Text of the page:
Saturday, December 2, 2023

Dolls & Bears Field Trips

Marz said, Why don't you write something like Bench Press about dolls and bears?
I'm starting to make a list of topics (skip down below).

Bench Press (Sven Lindqvist, Granta, 2003) influenced how I write (when I pay attention to how I write).
Lindqvist writes brief--sometimes one paragraph--essays on weight lifting, starting with his personal experience--he was a journalist of the "90-lb weakling" type-- of becoming strong lifting weights.
The writing is compact and purpose-built, like a bar-bell weight. It could be called dry--the reader's muscles bring the heat. 

I finished Lytton Strachey's Eminent Victorians last night. His writing is full juicy, and very fun to read, I think--and so well constructed--all the pieces slot together.

I put up a photo from Eminent Victorians yesterday because I was posting on my phone and didn't want to type it out.
But I love this sentence about life at Eton so much, I want to type it out here:

"Hundreds of boys, herded together in miscellaneous boarding-houses, or in that grim 'Long Chamber' at whose name in after years aged statesmen and warriors would turn pale, lived, badgered and over-awed by the furious incursions of an irascible little old man carrying a bundle of birch-twigs, a life in which licensed barbarism was mingled with the daily and hourly studies of niceties of Ovidian verse."

Could be trimmed (but why?), to something like...

Boys in boarding-houses endured licensed barbarism mingled with studies of Ovid, overseen by an irascible old man. Aged statesmen would later pale at the memory.
What fun would that be?

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II Dolls and Bears FIELD TRIPS!

These are some field trips I want to take, to possibly write about what I see there.

1. To see the library's Japan-Minnesota Friendship Doll, Miss Miyazaki, from Japan, given in 1927, shunted away somewhere, and re-found and restored in 2017.
www.twincities.com/2017/11/05/she-arrived-in-1927-and-then-disappeared-what-happened-to-minnesotas-friendship-doll

2. To see the bear and bunny statue a few miles away at the Edina Library, dedicated in 2022.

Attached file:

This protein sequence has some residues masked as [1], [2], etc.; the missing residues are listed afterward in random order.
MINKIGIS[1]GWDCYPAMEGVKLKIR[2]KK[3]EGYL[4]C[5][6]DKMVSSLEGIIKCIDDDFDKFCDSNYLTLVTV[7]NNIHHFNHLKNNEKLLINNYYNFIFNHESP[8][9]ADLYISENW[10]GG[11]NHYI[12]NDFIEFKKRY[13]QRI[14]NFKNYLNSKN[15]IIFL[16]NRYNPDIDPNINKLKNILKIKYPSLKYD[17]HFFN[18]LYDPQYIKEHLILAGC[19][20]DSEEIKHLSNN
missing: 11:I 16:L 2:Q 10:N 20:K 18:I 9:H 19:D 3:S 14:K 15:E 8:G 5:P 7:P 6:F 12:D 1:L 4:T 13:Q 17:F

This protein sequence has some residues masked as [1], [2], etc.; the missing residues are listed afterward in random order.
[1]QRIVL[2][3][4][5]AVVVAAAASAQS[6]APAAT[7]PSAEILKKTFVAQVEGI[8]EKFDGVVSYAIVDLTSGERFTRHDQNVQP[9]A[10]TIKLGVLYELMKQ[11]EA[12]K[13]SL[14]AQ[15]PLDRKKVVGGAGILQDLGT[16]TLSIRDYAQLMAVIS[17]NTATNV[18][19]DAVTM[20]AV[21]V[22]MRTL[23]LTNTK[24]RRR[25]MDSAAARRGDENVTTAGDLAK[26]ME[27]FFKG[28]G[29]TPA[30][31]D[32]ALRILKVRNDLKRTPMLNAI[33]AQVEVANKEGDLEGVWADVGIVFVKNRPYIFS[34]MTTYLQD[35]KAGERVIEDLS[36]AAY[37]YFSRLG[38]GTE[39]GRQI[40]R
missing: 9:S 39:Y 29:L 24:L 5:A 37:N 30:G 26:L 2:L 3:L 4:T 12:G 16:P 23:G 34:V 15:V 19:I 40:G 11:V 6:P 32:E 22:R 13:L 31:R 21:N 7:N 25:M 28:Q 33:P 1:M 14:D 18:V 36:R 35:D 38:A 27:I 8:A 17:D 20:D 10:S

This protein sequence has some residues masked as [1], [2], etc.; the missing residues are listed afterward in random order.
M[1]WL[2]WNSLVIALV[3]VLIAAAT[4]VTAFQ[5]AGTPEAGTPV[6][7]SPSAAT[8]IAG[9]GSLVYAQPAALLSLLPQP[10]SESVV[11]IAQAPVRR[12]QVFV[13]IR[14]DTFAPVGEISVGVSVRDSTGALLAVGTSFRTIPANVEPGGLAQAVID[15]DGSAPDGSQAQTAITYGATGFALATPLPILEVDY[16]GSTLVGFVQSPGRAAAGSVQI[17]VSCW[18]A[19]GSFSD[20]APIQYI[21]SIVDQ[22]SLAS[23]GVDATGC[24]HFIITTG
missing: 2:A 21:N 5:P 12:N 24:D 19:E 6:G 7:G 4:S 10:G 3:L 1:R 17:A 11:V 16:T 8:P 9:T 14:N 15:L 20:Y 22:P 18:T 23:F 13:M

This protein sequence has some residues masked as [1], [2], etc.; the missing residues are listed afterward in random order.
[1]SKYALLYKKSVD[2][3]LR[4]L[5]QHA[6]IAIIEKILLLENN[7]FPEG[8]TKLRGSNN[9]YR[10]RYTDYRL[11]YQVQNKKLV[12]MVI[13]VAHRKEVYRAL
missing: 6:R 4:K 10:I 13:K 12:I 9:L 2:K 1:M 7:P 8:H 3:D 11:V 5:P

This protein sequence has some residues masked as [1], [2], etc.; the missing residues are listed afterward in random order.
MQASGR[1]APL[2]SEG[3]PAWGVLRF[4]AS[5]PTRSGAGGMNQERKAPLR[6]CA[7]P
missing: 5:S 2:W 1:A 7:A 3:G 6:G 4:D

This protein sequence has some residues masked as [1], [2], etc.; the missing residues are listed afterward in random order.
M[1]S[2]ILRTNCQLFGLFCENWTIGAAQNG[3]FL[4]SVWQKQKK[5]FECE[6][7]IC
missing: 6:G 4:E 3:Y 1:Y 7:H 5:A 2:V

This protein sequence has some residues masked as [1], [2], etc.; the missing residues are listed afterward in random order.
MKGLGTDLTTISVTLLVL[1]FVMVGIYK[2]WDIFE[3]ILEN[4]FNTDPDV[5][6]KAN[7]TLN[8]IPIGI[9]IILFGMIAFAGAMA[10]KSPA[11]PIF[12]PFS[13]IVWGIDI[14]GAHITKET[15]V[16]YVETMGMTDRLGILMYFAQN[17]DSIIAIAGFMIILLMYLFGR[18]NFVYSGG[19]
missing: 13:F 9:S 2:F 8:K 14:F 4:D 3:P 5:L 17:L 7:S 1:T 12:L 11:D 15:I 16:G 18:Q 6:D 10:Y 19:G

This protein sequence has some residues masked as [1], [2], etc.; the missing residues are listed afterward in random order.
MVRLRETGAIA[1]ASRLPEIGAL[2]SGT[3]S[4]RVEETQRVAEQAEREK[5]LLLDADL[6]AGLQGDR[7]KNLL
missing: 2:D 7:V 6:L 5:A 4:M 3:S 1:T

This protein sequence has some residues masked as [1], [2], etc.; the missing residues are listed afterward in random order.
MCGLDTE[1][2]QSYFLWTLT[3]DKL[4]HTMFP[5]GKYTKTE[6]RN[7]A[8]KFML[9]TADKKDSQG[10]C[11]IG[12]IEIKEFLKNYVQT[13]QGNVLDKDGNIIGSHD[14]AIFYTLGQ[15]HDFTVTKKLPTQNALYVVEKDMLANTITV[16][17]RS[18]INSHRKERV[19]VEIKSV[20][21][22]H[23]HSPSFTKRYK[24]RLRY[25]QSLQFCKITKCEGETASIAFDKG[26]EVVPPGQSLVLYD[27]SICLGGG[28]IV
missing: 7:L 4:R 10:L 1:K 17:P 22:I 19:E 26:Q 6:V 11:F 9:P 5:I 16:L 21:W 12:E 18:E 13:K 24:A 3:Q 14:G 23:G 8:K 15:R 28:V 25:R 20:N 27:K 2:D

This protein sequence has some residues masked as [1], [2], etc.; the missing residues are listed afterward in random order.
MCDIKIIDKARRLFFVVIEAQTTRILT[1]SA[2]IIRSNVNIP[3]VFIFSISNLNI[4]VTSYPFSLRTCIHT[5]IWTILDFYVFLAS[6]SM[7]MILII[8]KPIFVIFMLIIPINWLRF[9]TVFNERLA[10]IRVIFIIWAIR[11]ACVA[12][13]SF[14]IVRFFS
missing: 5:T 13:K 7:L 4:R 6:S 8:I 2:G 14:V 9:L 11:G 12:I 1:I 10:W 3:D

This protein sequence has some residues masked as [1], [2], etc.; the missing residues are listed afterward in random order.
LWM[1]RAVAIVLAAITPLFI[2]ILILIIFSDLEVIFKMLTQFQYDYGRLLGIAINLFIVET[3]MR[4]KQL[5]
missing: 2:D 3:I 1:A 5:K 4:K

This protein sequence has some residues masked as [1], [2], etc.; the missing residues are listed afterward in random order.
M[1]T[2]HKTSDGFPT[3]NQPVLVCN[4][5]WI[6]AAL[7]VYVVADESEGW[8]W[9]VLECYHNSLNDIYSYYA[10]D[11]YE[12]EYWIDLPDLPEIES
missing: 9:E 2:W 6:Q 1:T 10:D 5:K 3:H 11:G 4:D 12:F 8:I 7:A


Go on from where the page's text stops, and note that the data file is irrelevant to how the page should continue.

Wow--googling it, I see that sculptor Janey Westin carved the sculpture at the Indiana Limestone Symposium, near Bloomington-- that's the quarries we see in the movie Breaking Away! I loved that movie--haven't seen it in ages.

***BINK: You should look into going this summer to the limsetone-sculpting workshops--from one day to 2 weeks!
https://limestonesymposium.org

That's the sort of serendipity ^ you find via field trips.

3. I'm really excited about this one, which requires taking the train to Chicago. The grown daughter of a friend from art-college library days has got a job at the American Girl Doll Café in Water Tower Place.

We get American Girl dolls donated to the store--next time one comes in I will borrow it to be my guest--and she can take some of the girlettes as her guest!
Perhaps I need to rent a child. The photos on Trip Advisor show only CHILDREN (with parents) and their dolls...

Hm. Penny Cooper is turning her nose up at it. "It is very pink."
But I know who'd love to go:
THE DUQUETTES! They are the wild children who want to do EVERYTHING. "We'll graffiti it!"
No spray paint will be taken.
(Also, secretly, maybe SweePo would like to go...)

4. Doll Repair in town.

Mrs B's Doll Repair is famous.
"Mrs B's Dolls along Highway 65 has thousands of dolls, some dating back more than 100 years. Marlys Burgess has owned the store for nearly 40 years."
It's in Blaine--not very close. But how attractive this ramshackle builing is... Photo from Yelp:


4 comments:

Anonymous said...

i was just looking into doll repair the other day. i have several dolls from my childhood i want to put back together.

the ag doll cafe might be a fun trip!

i'm in the museum desert here in the midwest and not even any public transportation to kc which has wonderful art museums.

kirsten

gz said...

Love the bear and bunny reading bench xx

Michael Leddy said...

This LS sentence is perfect -- it's the gaps between "hundreds," "lived," and "a life," each filled with horrors, that make the point.

Having been in two AG stores, I think you might find the experience, well, strange (not in a good way). But if you know someone who works there, that could be another story.

Fresca said...

KIRSTEN: A thrift store regular taught herself to repair dolls--not hard! A crochet hook and some fresh elastic will reattach limbs.

GZ: I am eager to see it in person, but might have to wait until spring when it warms up.

MICHAEL: Isn't it terrific? Thanks for pointing out its three movements.

I am a little dubious about AG Cafe, but it could be interesting BECAUSE it's somewhere I would never naturally go. And as you say, having some personal connection would make it another story.